Vagal nerve stimulation for heart failure requires specific lead design

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Randy Lieberman

Randy Lieberman (Detroit, USA) explains how lead design for vagal nerve stimulation in heart failure treatment may affect the outcome of the procedures.

Vagal nerve stimulation has shown improvements in heart failure using several devices in many animal studies with stimulation currents adequate to reach cardiac effect. In animals, reports include improvements in haemodynamics and biomarkers that are associated with heart failure, such as nitric oxide and inflammatory markers.

In humans, an open label pilot study, conducted in Europe, using the CardioFit System (BioControl Medical) has shown improvement in clinical heart failure symptoms, New York Heart Association (NYHA) heart failure class and evidence of left ventricular reverse remodelling.

Recently, the results of two other human vagal nerve stimulation studies [NECTAR-HF and ANTHEM-HF] were presented at the European Society of Cardiology congress in Barcelona, Spain. While NECTAR-HF did not show improvements in the primary endpoint of reduction in left ventricular end-systolic diameter (LVESD), ANTHEM-HF demonstrated statistical improvement in left ventricular ejection fraction and LVESD in left and right vagal stimulation of chronic symptomatic heart failure patients.

The vagus nerve is composed of myelinated A fibres, myelinated B fibres and non-myelinated C fibres. It is generally accepted that it is necessary to stimulate the myelinated B fibres to obtain a cardiac effect.1

The stimulation threshold or minimum current necessary to activate the specific nerve fibre is different for each of the A, B, and C fibres and depends on myelination and fibre diameters.

Research data2 indicates that a minimum current target level of 2mA is required to achieve B fibre activation, and more B fibres are activated as current is increased.

As one titrates the stimulation current upward to activate B fibres, the likelihood of patient discomfort is increased as the current stimulates local tissue (eg. laryngeal area) and other adjacent nerves. Thus, the ability to achieve an adequate current level to activate B fibres is limited by clinical side effects and not the lack of an adequate energy source.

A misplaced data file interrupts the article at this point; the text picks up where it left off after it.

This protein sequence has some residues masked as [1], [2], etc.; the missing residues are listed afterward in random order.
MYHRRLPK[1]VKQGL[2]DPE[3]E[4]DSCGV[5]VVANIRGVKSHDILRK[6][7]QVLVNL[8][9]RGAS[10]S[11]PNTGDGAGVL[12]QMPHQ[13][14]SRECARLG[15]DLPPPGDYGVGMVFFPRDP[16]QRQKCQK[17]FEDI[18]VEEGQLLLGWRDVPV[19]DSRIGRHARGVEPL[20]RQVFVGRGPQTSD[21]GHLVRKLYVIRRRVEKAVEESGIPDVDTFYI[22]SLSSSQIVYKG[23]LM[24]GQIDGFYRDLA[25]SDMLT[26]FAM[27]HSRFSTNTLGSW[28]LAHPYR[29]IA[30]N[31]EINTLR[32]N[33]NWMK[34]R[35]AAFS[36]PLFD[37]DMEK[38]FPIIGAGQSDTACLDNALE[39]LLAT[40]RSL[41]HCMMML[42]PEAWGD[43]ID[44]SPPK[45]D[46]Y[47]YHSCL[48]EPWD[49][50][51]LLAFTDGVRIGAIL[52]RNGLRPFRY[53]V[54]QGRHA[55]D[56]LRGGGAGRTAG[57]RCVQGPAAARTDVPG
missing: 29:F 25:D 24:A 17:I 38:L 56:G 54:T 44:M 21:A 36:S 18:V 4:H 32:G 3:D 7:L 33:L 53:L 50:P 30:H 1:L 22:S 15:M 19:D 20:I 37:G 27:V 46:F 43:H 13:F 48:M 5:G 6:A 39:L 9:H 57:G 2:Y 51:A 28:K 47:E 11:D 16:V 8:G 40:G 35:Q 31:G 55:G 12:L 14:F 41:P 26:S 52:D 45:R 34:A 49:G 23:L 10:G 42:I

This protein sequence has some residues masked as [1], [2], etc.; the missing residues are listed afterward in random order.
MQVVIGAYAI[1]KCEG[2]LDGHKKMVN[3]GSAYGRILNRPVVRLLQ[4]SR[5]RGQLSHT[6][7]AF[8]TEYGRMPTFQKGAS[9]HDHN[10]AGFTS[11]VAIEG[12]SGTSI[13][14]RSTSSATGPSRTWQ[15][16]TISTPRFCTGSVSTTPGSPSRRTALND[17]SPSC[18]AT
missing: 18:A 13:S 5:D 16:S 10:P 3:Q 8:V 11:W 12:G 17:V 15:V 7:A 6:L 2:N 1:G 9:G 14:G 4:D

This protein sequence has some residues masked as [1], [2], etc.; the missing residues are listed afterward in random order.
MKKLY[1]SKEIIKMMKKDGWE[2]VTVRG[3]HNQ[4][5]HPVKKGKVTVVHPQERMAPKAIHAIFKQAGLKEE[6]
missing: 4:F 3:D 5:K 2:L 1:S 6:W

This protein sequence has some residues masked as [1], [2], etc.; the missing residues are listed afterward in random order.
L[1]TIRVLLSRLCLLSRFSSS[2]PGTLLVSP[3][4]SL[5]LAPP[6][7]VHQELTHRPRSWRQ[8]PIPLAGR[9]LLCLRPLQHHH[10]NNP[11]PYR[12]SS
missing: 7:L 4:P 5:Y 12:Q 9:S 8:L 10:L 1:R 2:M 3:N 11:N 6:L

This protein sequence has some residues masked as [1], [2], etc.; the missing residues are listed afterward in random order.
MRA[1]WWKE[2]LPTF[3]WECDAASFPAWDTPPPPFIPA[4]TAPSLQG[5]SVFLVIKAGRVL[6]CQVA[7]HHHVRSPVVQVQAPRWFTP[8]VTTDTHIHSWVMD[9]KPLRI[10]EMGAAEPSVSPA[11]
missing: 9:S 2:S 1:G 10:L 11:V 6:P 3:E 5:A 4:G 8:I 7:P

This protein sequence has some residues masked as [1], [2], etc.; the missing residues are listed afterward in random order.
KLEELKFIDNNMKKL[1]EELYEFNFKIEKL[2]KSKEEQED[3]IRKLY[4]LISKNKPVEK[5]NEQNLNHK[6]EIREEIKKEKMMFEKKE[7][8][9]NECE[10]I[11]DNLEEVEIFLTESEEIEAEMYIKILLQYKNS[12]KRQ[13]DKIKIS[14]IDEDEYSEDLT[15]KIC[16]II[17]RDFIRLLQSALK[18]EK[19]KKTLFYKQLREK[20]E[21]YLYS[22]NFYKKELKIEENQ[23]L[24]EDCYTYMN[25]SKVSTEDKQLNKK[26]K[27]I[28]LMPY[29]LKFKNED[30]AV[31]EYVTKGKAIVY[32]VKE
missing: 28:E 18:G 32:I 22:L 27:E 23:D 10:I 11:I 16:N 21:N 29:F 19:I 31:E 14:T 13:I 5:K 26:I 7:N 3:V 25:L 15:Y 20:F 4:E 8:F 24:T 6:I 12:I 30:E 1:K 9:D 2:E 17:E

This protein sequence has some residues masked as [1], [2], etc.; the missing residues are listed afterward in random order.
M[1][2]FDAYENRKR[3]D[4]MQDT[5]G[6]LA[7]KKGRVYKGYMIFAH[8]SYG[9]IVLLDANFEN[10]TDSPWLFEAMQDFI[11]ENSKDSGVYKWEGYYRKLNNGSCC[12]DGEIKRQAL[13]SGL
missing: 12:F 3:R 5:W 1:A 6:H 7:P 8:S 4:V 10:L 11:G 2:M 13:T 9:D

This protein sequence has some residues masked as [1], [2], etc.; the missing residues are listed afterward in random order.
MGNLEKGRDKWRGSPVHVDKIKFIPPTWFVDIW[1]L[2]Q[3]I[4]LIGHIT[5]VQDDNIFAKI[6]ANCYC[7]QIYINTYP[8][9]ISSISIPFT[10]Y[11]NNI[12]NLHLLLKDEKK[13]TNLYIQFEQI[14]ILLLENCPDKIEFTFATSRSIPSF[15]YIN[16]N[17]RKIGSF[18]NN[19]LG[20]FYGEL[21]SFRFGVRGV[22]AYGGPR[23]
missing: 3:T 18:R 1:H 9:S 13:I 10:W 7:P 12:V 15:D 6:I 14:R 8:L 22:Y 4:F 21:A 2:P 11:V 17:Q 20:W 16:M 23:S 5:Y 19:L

Therefore, when designing a vagal stimulation lead for cardiac use, one should consider the potential for current leakage and the ability to titrate the therapy to an optimal level for B fibre activation and minimal side effects.

All three trials recommended titration of current to maximal tolerated therapy. The authors of the ANTHEM-HF and NECTAR-HF studies stated that side effects limited the ability to achieve higher currents of stimulation. The lowest level of current was in the NECTAR-HF trial. At the ESC presentation, data showed 70% patients had current below 1.5mA. This trial had the least positive effect, showing improvement in symptoms of heart failure and no echocardiographic reverse remodelling. The ANTHEM-HF trial achieved a higher stimulation current (mean 2.0mA), and this trial demonstrated positive effect on echocardiographic reverse remodelling parameters with both right and left vagal stimulation. The BioControl Medical pilot trial achieved the highest current (mean 4.1mA) and demonstrated improvements in short-term and long-term clinical and echocardiographic parameters.

BIOCONTROL MEDICAL ANTHEM-HF NECTAR-HF
Target stimulation (mA) 5.5 4.0 3.0
Actual stimulation (mA) 4.1±1.2 2.0±0.6 1.42±0.8

These trials suggest that there is a clinical dose response (mA), consistent with the knowledge of nerve fibre characteristics and animal model data. The CardioFit System was designed to achieve the necessary higher current for B fibre activation. 

Currently, the INOVATE HF clinical trial, using the CardioFit System, is being conducted in 90 centres worldwide to evaluate the long-term safety and efficacy in patients. It is hoped that this trial will provide more definitive data on the safety and efficacy of vagal nerve stimulation for patients with heart failure.

 

References:

 

1. Jones JFX et al; Journal of Physiology 1995; 489.1:203-214

2. Yoo PB et al; Journal of Neural Engineering 2013; 10:2  026003

 

Randy Lieberman is director of Electrophysiology at Harper University Hospital, Detroit Medical Center, Detroit, USA. He is a consultant for BioControl Medical

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